You want to spice things up with a major overhaul of your site, right?
Huge website redesigns can be a very dangerous online business strategy. The best way to go? Continuous improvement.
Gradually making fixes and corrections to meet the needs of your customers – focusing on their most-used tasks – is a far better way to keep those customers happy.
People are resistant to big changes – drastic changes disorient users and create a learning curve. Better to address specific navigation, content or aesthetic concerns on an as-needed basis, so you don’t shock your users into oblivion.
Some organizations are obsessed with the concept of redesign, and do so on a regular basis, fearing their “look and feel” is getting stale. But studies show the only thing wearing thin is users’ patience with companies that seem to feel the need to rearrange the virtual furniture ever few months or years.
Yes, a fresh look can be a good thing, but design alterations should be undertaken for the right reasons – such as something important has been shown through analytics or customer feedback to be dysfunctional, or perhaps the company has undergone a complete rebranding effort and needs to make sure their web presence is compliant with the new branding guidelines.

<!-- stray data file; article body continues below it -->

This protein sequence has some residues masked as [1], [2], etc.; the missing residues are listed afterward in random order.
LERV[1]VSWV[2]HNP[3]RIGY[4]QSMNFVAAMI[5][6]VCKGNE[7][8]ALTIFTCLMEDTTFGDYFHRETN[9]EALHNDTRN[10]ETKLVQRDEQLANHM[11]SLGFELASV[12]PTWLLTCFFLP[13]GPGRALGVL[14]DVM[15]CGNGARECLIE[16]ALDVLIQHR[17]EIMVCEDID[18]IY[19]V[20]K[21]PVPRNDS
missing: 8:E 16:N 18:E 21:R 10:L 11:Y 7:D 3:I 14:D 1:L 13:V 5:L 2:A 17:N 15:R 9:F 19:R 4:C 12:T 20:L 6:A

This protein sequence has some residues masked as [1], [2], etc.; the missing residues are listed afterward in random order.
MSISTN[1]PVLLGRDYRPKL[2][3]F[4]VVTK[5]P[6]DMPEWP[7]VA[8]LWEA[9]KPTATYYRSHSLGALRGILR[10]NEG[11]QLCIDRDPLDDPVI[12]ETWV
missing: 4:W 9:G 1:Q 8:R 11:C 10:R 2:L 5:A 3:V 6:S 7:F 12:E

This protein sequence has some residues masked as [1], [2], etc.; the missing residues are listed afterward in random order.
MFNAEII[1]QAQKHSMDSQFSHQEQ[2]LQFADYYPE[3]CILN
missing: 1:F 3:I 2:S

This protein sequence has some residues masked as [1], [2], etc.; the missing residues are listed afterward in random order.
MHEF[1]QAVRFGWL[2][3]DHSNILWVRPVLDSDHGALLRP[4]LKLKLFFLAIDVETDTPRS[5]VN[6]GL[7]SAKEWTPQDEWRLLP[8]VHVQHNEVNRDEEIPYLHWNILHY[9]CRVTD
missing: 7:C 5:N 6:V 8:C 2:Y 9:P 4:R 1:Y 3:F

Granted, it can be harder to measure the effect of incremental changes versus a big redesign, but that’s not a good reason to upturn the applecart. It’s preferable to manage what is right to measure, rather than falling back on managing what is easy to measure.
One good reason to engage in continuous improvement is that it is extremely difficult to get everything right in one huge redesign project. It’s much better to make little changes and test them than to flip a switch and hope that a million changes are all going to function in harmony. This is especially true if you have a very complex website with lots of web pages.
Another good reason to take it slow is that continuous improvement can deliver true value. By making minor changes, we can efficiently show that a little effort can go a long way. Focused, surgical edits are preferable to a shotgun approach to quality and process improvement.
At eLegal.org, we can do grand-scale facelifts or offer you the gentle touch approach, making just the changes and nudges that will keep your customers happy (and coming back!) without alienating them. And who doesn’t want return customers?